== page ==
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What Is the Maximum Range of an RFID Reader?

Posted By RFID Journal, 07.30.2014

From how far away can an interrogator read a tag?

—Name withheld


There are many different types of radio frequency identification technology, each with its own read range. Passive low-frequency (LF) and high-frequency (HF) tags can be read from a distance of about 3 feet (0.9 meter), whereas some active systems can read tags from 1,000 feet away or more.

If you are asking about passive ultrahigh-frequency (UHF) RFID, the range depends on several factors. One is the reader antenna's power output, which is regulated in most countries. Typically, the output is limited to 2 watts of effective radiated power (ERP). But in Pakistan, the government is working to establish regulations that would limit output to just 0.1 ERP, so the read range will be more limited than in other countries.

Another factor is the type of antenna you use. If you employ a linear-polarized antenna with a dipole tag oriented in the same direction as the antenna, the energy from the reader antenna will be concentrated in a beam and will give you a longer read range than a circular-polarized antenna—which emits energy in a spiral, so that a dipole tag can be read in any orientation to the reader—would.

Another factor is transponder design. If you have a very small antenna on the tag for use on, say, a pharmaceutical pill bottle, the read range will be much shorter than if you have a tag designed for a longer read range on a larger asset. I have seen Omni-ID's Ultra tag, for instance (see Omni-ID Launches New High-Performance UHF Gen 2 Tags), read at a distance of more than 80 feet, which is the longest read range I have witnessed using a conventional passive UHF reader.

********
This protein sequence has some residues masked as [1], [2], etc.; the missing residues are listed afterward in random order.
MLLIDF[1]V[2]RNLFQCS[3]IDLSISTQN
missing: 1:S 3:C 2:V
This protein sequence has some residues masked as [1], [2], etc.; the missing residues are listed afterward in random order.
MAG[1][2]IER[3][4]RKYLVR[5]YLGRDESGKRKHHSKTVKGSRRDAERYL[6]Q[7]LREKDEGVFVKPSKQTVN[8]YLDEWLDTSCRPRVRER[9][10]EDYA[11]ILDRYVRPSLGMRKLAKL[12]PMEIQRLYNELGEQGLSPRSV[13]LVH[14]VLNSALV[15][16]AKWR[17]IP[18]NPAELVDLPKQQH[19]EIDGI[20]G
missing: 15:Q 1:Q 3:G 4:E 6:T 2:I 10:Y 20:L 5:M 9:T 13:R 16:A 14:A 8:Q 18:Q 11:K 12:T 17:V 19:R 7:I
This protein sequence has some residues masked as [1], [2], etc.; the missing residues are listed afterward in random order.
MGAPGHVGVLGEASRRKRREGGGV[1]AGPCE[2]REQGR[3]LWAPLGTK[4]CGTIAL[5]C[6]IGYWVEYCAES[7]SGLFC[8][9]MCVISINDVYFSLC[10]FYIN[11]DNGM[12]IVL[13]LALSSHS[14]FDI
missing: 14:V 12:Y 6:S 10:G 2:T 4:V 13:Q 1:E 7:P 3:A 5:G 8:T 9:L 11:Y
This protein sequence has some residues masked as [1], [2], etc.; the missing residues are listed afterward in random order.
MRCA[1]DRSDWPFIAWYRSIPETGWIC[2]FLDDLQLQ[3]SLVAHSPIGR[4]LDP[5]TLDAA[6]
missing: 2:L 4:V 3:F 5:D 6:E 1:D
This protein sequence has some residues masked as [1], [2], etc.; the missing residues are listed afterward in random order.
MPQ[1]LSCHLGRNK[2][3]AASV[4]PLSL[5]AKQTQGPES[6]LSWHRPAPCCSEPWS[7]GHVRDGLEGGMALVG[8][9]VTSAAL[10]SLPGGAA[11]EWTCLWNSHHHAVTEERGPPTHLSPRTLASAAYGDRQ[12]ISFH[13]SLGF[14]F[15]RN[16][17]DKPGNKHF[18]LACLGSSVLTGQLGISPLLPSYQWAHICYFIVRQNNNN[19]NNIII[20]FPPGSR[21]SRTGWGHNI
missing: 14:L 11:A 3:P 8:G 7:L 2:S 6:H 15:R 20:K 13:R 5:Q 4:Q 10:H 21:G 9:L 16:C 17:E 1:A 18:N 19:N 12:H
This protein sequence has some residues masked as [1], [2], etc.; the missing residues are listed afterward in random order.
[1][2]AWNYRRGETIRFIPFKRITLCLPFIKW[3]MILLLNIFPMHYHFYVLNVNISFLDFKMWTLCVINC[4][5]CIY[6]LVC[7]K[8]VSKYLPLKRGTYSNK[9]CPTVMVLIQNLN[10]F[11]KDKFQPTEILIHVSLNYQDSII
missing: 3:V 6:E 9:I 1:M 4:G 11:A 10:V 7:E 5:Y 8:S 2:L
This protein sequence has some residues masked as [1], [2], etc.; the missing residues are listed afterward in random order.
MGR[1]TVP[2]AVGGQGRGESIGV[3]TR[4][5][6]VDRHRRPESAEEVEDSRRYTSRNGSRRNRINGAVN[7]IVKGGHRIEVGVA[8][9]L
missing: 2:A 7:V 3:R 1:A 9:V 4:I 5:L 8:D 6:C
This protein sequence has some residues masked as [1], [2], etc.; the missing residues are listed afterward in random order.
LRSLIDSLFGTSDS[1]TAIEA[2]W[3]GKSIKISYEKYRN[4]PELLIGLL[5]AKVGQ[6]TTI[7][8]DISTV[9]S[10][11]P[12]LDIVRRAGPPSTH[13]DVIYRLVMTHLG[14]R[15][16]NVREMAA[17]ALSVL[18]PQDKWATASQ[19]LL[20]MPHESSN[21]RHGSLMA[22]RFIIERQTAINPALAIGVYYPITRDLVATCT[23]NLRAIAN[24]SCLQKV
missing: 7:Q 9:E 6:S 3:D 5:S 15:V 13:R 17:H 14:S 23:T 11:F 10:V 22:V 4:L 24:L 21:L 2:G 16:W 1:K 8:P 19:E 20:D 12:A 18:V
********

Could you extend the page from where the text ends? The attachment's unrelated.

One last factor is the nature of the antenna system. Phased-array antennas can focus on very small segments of the read field for a moment, and then proceed to the next segment. This ability to focus enables these systems to detect fainter signals than can be read via a conventional patch antenna, and they can also provide some relative location information.

If you separate the reader's send and receive functions, you can increase the read range even further. The tag receives energy from the reader, and the energy emitted by that reader is limited by regulation. So if you put a device that emits energy (known as an exciter) near a tag to power that tag, then a phased-array antenna can pick up a signal from as distant as 600 feet or more.

I apologize for the long answer, but I wanted to provide a full sense of the complexities involved, and not just offer a simplistic number that might be misleading.

—Mark Roberti, Founder and Editor, RFID Journal


Danilo Canivel 2014-07-31 10:14:51 AM
Awesome post! I've a doubt about the active tags, we are trying to figure out what is the smallest, reliable and with the longest read range active tag to use por wearables, can you provide what your thoughts are about it, and if possible, what the best tag for use in t-shirts and shoes for example. Thanks
Johan Maree 2014-08-11 08:26:52 AM
Good afternoon I am new and researching RFID for the possibility to use for marking of roads in the bush. What is the best option for locating passive tags when they are buried? How deep can they be buried and from how far will a reader pick it up?
Johan Maree 2014-08-14 03:43:25 AM
Is it possible to mark a route with tags (passive or active) and then follow this route from a moving vehicle - how far can the tags being picked up by the reader and can the route being followed while being guided by the reader? Tags on routes will have to be buried, how deep do they have to be buried for reader to pick them up. i am looking at a route of approx 2200km in virgin bush.

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